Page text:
Purpose:In this paper I will explore teacher students' experiences of reflection and discuss those in relation to silent knowledge and ambiguities within professional development. This research area seems relevant since reflection is emphasized as an important part of teachers' work today, but still reflection often is used quite un-reflected and with different aims.Method:The theoretical and methodological base used for the study is the life-world philosophy as formulated by Merleau-Ponty. In this study, artistic expressions such as individual drawings and physical interpretations in groups which were documented with photographs were used in combination as methods to voice teacher students' lived experience of reflection. The empirical material thus consists of drawings from 114 teacher students, and 24 photographs of physical interpretations were 117 teacher students participated, portraying the significant words. The material was first analyzed as two different parts and then put together as it showed that similar result appeared in both parts.Result:The preliminary result rendered in four major themes, each encompassing different dimensions of the lived experiences of teacher students' concerning reflection. The preliminary themes were classified as: 1) Diversity of voices, 2) To see and make visible, 3) Looking to the back, and, 4) Moving forward.Conclusion:The preliminary themes show that reflection is both regarded as an individual and collective tool for professional development. Silent knowledge-for example a feeling of when or how to act, a way of relating to the children, the situation or the content, or a way of handling your emotion-become explicit knowledge due to reflection. Thus, fingertip, prevision and tact of teaching are not easy to get hold of or improve, although reflection may be one tool to make the invisible visible and the silent knowledge expressed. Teacher students' experiences tell us that the distance needed for reflection is not easy to create but that notes, conversations, photos, big ears and eyes, and questions can help you out. The movement between looking back and moving forward seems to be significant as well. Hence, ambiguous dimensions of reflection are made visible, such as for example individual and social, looking back and moving forward, involvement and distance. These ambiguities thus not seem to be regarded as contradictions, but as parts of a whole, intertwined and mutual dependent when teacher-students use reflection to spot dimensions of silent knowledge and move forward in their profession.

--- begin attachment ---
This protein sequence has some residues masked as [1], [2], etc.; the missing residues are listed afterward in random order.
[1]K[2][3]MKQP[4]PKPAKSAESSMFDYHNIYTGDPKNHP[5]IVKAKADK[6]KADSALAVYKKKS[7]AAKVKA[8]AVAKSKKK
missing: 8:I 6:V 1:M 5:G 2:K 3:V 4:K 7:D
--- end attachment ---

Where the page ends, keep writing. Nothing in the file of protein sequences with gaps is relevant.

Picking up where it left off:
Joint International Conference of the Australian Association for Research in Education (AARE) and the Asia Pacific Educational Research Association (APERA) : 02/12/2012 - 06/12/2012